Levine spreads cheer throughout school



Substitute teacher Robert Levine has worked at the high school since 2005 after previously working in real estate. Levine said his advice to students would be to make friends with both kids and adults.

Everybody has seen him. He’s the cheery, joyful, substitute teacher that’s always waving hello to students, saying, “Good morning,” or asking, “How are you?” as they pass by him in the halls.
Substitute teacher Robert Levine has been working at the high school since 2005, after retiring from the real estate business. Since then, Levine has been a vital part of the high school community, developing memorable relationships with many students and teachers and always keeping a bright outlook on life.
Levine said the reason he constantly has a positive attitude at school is mainly due to the fact that he simply likes being at the high school.
“Everybody’s responsive and even people who have difficulty in participating, or being outgoing, they still can,” Levine said. “So you can say hello to everybody, and everybody’s the same. Everybody’s equal.”
Levine said that something as simple as saying “hello” in the morning to students in the halls makes him stand out among other teachers.
“I form relationships. I make kids say hello. I say hello to everybody and then eventually they say hello back,” Levine said.
According to Social Studies Curriculum Coordinator Gary Shiffman, over the years, students create strong relationships with their teachers that they remember for a long time. But they rarely form these kinds of relationships with substitute teachers.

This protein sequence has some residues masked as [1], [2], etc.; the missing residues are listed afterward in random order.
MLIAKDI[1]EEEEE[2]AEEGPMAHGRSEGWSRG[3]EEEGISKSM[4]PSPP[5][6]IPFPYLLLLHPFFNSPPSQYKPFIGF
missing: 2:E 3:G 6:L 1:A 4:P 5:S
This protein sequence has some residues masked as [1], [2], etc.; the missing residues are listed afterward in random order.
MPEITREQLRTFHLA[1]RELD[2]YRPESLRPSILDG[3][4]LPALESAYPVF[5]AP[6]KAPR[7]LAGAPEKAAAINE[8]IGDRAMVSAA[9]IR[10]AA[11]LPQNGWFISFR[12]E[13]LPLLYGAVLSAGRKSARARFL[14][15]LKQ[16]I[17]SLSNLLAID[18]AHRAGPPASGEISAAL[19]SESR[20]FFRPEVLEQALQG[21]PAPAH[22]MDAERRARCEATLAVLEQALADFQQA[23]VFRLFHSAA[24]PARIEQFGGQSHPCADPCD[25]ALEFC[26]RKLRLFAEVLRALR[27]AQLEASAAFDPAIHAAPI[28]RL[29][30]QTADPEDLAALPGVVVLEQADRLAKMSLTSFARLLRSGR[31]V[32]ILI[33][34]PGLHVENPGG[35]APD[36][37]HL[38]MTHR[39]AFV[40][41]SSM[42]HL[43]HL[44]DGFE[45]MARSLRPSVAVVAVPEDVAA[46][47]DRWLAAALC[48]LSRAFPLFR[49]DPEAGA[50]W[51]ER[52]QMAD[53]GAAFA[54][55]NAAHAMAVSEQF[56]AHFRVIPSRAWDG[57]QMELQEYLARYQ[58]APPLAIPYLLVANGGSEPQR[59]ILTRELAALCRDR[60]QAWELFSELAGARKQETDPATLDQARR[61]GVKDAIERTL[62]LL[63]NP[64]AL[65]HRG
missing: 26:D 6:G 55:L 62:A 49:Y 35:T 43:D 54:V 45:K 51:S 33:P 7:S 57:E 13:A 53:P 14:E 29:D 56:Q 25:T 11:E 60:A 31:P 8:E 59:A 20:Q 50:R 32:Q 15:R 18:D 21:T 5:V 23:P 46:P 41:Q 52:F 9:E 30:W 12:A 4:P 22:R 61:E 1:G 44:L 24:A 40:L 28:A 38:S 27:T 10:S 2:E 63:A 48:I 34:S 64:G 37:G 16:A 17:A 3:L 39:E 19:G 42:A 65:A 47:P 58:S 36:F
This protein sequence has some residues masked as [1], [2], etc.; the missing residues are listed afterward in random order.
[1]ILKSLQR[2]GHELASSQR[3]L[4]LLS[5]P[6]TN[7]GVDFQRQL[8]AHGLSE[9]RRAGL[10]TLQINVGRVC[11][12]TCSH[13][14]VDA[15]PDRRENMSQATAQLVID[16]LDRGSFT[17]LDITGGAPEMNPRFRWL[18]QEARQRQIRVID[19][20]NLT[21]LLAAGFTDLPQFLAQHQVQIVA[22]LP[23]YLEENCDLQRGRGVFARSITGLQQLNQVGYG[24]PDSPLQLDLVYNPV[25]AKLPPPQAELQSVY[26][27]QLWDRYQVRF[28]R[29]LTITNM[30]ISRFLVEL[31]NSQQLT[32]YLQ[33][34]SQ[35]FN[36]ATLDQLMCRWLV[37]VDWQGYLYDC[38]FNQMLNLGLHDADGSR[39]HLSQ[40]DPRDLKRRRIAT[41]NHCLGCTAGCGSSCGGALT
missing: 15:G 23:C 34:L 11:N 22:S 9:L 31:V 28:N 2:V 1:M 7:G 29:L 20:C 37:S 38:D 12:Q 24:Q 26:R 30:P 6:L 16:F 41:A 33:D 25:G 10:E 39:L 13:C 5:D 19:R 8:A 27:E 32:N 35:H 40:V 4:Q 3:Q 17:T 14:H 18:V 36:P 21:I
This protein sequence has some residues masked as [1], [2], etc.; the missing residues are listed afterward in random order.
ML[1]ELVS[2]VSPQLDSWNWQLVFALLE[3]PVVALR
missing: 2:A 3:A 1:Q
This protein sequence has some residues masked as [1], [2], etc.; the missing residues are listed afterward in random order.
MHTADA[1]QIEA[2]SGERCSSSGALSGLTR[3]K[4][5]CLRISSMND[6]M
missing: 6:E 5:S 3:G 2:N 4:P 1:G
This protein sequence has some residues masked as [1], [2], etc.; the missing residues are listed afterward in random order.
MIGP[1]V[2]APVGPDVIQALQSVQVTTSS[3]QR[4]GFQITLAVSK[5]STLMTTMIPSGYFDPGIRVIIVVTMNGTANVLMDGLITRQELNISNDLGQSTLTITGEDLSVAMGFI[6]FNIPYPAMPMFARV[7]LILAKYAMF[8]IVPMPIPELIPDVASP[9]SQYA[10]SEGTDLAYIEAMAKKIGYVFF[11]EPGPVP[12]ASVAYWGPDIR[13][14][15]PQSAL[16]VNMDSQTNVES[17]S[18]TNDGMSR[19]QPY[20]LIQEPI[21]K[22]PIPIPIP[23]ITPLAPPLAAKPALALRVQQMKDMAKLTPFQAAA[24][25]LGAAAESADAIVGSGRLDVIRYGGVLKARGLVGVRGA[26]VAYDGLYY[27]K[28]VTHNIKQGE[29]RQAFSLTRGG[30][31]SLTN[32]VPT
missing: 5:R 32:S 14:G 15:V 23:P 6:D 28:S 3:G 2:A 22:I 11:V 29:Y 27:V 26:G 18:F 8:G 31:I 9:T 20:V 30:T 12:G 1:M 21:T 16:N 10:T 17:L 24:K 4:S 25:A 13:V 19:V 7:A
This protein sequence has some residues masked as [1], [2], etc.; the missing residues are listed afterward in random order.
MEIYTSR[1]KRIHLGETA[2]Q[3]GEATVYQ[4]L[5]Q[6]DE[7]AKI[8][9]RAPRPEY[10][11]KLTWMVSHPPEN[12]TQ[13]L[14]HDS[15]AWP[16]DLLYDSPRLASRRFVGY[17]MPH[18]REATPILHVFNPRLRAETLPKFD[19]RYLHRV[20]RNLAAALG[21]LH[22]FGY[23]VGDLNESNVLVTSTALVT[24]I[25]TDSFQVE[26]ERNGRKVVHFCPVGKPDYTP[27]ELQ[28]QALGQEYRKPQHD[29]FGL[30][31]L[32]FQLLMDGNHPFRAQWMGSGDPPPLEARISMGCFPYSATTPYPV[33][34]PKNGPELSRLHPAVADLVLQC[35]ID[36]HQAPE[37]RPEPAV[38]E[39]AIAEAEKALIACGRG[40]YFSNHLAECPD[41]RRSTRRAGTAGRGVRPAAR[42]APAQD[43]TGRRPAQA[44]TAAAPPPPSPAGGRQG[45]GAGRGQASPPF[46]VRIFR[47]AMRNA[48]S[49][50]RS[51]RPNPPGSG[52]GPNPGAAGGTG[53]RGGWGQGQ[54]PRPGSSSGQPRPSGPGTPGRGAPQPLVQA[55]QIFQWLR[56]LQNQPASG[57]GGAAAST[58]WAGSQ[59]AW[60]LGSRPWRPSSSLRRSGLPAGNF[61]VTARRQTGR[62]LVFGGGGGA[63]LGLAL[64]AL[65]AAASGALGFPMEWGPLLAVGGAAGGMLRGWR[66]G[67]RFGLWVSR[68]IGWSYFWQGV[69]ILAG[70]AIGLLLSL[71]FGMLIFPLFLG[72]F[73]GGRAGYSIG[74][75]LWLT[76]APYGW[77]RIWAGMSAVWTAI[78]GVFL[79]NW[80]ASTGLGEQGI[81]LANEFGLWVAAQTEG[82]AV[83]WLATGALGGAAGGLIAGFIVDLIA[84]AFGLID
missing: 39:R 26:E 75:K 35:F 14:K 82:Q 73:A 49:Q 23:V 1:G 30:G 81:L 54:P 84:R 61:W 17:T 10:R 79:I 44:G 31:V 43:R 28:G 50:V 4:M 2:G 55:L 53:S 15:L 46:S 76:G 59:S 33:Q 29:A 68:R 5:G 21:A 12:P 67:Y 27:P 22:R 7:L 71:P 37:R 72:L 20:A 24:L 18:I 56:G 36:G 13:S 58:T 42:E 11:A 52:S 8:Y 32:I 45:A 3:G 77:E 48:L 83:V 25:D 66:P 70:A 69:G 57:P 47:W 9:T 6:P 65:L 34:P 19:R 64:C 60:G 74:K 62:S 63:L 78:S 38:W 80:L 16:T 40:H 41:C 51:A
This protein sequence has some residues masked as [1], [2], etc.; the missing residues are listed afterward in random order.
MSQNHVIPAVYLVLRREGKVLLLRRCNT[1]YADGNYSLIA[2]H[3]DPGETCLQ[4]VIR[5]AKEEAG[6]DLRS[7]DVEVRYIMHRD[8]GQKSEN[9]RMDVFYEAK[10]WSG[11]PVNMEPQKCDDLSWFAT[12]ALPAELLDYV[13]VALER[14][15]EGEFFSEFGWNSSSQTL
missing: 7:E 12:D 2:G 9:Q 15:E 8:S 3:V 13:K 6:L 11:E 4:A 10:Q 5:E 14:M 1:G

“It’s not usual to have a relationship with someone who’s officially a substitute teacher. So when you do, I think it’s extremely memorable. It’s gratuitous kindness, and unexpected,” Shiffman said.
Shiffman said that one thing that makes Levine different from other teachers is that he’s not teaching for the money, but rather for the joy of teaching and to be able to be with young people.
“He’s done with the career that made up the bulk of his working life,” Shiffman said. “He’s here because he wants to be and he looks for things to do. When he’s not subbing a class, he’ll help out. He’ll come in and say, ‘What do you need?’ And who says that?”
Judy Saler, family and consumer science teacher and self-proclaimed friend of Levine, said that he always recognizes the good in people which makes him special.
“That’s why we love him. He assumes the good. So even if we’ve been bad, we can start new with Levine. He gives us a second chance; many people don’t,” Saler said.
Previous to his teaching, Levine spent the majority of his career working in real estate. He then worked as an English teacher for four years in the 1970s. Saler said when she first met him, she had thought he was too bright to only be a substitute teacher.
“I thought he was extremely intelligent and couldn’t understand why he was substitute teaching as opposed to being a real teacher,” Saler said. “But yet after speaking with him for a long time, I found out about his really interesting and successful career in real estate and in business, and he had lived in a variety of places, done a lot of different things, been very successful and that this was for his retirement.”
Levine is a very unique teacher.
“He’s open. He’s emotionally available, he’s friendly, he does not have preconceived notions that might get in the way of his being receptive,” Saler said. “He would rather be happy than right, and he would rather see the kids be happy.”
Levine said that every year subbing for the high school is the same, but it will never get old for him.
“What I like is that every year you have to be on your game,” Levine said. “You have to be able to just continue to have respect for the kids and they have to have respect for you, and that’s the goal every day.”